What is it?
When they’ve all been built, there will be just 101 Aston Martin V12 Zagatos in the world – a mere 24 more than there are One-77s cruising around. Admittedly, the Zagato isn’t quite the ground-up creation that the One-77 is; instead it’s merely an existing model in some sharp new bespoke tailoring.
The end result, wrought in aluminium and carbonfibre over 2000 man-hours, is stunning. There are clear nods to the original Aston Martin DB4 Zagato, with details like the gently undulating ‘double bubble’ roof and the rounded snout. Equally there are some very modern lines, particularly the sharply slanting angles of the side windows, which have a hint of GT-R about them. The overall effect is that the Zagato appears wonderfully compact, although it actually has identical dimensions to the V12 Vantage it’s based on.
Press the illuminated end of the flush-fitting door handle and the swan door swings out and up to reveal a beautifully trimmed interior. Most of it is standard Vantage fare, but the reworked door panels, seats and, most of all, the headlining above you make it feel like a very special place to be. The leather is thick, the stitching bold, and the wavy design curiously mesmerising.
What’s it like to drive?
The controls feel very natural with a pleasing weight to them, particularly the pedals. Press the Sport button in front of the gearlever and the throttle response sharpens and the bellow from the V12 increases. And what a voice it has: from inside there’s a deep, almost baleful sound, while from outside or through a tunnel with the windows dropped it sounds like a pure-bred race car. It is the sort of glorious, emotionally resonant noise that would make even the most shy and retiring person want to change down and blip the throttle gratuitously over and over again.
Such is the flexibility of the 5.9-litre engine that you can leave it in sixth and flow down the road tackling everything from slow corners to long straights, riding the effortless reserves of torque. Use the full range of gears, though, and the Zagato is as stonkingly fast as you’d hope a small car with a big motor would be. Thankfully the large carbon-ceramic brakes (398mm at the front) have plenty of power and feedback, although they can be momentarily disconcerting if they’ve cooled down (like on a long motorway stretch).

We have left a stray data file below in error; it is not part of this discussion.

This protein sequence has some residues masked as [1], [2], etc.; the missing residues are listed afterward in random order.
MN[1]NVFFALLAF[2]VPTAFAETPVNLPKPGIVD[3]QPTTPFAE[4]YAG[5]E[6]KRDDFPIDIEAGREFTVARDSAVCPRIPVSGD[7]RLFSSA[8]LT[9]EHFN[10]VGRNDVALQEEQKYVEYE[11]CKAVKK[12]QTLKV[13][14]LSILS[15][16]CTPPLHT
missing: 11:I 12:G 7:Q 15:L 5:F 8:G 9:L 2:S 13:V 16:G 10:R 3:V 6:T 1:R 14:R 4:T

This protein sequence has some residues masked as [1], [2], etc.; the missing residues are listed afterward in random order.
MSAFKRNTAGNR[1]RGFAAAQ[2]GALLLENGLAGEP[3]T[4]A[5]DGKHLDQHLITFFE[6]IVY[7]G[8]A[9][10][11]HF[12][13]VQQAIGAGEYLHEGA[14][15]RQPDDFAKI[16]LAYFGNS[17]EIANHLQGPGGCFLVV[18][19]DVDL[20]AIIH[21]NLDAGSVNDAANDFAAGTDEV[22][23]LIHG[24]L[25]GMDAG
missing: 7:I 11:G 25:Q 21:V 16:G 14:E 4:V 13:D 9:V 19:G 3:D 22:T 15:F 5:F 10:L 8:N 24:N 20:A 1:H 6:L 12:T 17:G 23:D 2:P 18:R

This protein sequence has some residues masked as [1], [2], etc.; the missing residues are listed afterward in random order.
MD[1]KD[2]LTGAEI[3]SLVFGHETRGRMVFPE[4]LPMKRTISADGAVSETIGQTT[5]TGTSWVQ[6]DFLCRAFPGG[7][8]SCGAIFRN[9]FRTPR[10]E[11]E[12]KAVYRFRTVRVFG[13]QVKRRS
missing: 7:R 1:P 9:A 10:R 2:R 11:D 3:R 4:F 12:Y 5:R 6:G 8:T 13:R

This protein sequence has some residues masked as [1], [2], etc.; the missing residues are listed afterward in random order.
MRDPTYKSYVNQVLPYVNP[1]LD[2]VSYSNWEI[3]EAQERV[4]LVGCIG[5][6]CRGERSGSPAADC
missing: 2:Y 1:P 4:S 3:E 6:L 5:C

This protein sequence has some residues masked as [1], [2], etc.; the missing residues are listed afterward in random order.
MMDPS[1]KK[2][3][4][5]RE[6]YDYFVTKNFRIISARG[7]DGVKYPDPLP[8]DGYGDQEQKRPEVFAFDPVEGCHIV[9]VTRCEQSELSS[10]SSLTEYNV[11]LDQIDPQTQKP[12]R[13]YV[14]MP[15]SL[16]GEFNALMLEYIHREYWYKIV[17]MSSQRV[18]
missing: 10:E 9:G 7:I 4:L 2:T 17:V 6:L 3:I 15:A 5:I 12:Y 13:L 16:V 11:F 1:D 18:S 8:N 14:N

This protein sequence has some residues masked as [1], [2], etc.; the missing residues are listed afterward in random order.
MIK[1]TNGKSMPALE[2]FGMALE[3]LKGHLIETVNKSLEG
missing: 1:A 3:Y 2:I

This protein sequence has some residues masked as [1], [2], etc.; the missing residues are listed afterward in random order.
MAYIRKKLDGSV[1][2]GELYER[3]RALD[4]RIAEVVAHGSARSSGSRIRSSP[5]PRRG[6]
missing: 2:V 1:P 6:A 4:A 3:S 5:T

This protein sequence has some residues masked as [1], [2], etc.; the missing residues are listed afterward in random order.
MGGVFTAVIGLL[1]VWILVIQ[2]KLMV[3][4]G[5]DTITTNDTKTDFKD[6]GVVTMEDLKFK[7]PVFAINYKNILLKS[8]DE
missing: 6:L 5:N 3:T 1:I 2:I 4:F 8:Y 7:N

You’re aware of the size of the engine in the nose, though, as it takes a moment to settle the weight onto the outside front tyre as you turn in and you find yourself using the throttle to drive through the corner more. But the steering is communicative and the Zagato retains a fundamentally enjoyable front-engine rear-drive balance, making it an incredibly rewarding car to drive quickly. Slacken the DSC either to its well-judged halfway Sport setting or switch it off completely and the Zagato is happy to oversteer once you’ve got the front turned in and hooked up. As you’d expect, it can be quite a hooligan, but I think it feels most rewarding at quite understated slip angles.
How does it compare?
At £396,000, or approximately three times the price of a standard V12 Vantage, it might seem hard to make a case for the Zagato in purely financial terms. Yet when you clap eyes on it, all possibilities of rational thoughts seem to melt away from your brain. It is a deeply, deeply desirable car.
Anything else I need to know?
Aston Martin and Zagato have a long history together and this car has been created to celebrate the very birth of the Anglo-Italian relationship 50 years ago. Back then, it was the DB4 GT’s bodywork that was subtly resculpted by the Milanese coachbuilder and just 20 Zagato versions were produced (although an initial run of 25 had been planned). This modern Zagato actually has very little to do with Italy as it was designed in the slightly less flamboyant surroundings of Gaydon by Aston’s Sheffield-bred director of design, Marek Reichman.
See a full feature on the V12 Zagato in issue 181 of evo, on sale Feb 27